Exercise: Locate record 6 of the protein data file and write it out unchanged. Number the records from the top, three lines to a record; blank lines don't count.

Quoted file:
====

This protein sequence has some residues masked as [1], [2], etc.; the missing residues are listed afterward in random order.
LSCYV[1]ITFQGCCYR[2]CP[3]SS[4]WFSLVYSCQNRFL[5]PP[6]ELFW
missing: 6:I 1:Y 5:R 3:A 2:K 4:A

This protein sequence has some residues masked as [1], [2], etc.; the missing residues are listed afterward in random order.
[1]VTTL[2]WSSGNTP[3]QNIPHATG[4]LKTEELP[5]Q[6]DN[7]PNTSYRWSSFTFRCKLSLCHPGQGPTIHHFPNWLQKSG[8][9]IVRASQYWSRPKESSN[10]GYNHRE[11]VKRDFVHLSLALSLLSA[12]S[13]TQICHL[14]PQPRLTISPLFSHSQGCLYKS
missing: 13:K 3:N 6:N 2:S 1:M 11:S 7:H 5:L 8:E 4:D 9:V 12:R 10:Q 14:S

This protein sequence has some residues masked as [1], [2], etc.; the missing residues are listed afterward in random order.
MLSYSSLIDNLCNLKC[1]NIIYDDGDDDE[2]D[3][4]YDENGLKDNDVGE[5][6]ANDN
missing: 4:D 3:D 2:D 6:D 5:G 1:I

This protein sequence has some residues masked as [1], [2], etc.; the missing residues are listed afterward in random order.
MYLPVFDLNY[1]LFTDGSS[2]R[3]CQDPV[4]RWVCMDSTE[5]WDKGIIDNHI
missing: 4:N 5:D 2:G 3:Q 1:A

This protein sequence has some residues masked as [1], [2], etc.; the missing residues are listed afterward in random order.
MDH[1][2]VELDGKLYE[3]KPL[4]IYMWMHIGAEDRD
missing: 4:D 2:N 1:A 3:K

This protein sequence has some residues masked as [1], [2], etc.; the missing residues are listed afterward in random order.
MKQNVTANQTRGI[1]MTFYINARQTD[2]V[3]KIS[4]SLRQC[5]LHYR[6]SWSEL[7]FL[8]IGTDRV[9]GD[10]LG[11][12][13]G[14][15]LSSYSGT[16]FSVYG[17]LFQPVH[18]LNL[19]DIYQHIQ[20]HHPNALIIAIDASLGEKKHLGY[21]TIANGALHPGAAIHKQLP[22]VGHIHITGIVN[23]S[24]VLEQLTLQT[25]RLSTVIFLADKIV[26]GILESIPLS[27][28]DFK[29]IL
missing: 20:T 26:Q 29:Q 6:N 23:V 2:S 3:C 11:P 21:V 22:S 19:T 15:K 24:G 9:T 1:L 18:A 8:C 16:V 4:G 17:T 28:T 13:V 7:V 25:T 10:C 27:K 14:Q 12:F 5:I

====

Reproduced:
This protein sequence has some residues masked as [1], [2], etc.; the missing residues are listed afterward in random order.
MKQNVTANQTRGI[1]MTFYINARQTD[2]V[3]KIS[4]SLRQC[5]LHYR[6]SWSEL[7]FL[8]IGTDRV[9]GD[10]LG[11][12][13]G[14][15]LSSYSGT[16]FSVYG[17]LFQPVH[18]LNL[19]DIYQHIQ[20]HHPNALIIAIDASLGEKKHLGY[21]TIANGALHPGAAIHKQLP[22]VGHIHITGIVN[23]S[24]VLEQLTLQT[25]RLSTVIFLADKIV[26]GILESIPLS[27][28]DFK[29]IL
missing: 20:T 26:Q 29:Q 6:N 23:V 2:S 3:C 11:P 21:V 22:S 19:T 15:K 24:G 9:T 1:L 18:A 8:C 16:V 4:G 17:T 28:T 13:V 7:V 25:T 10:C 27:K 14:Q 12:F 5:I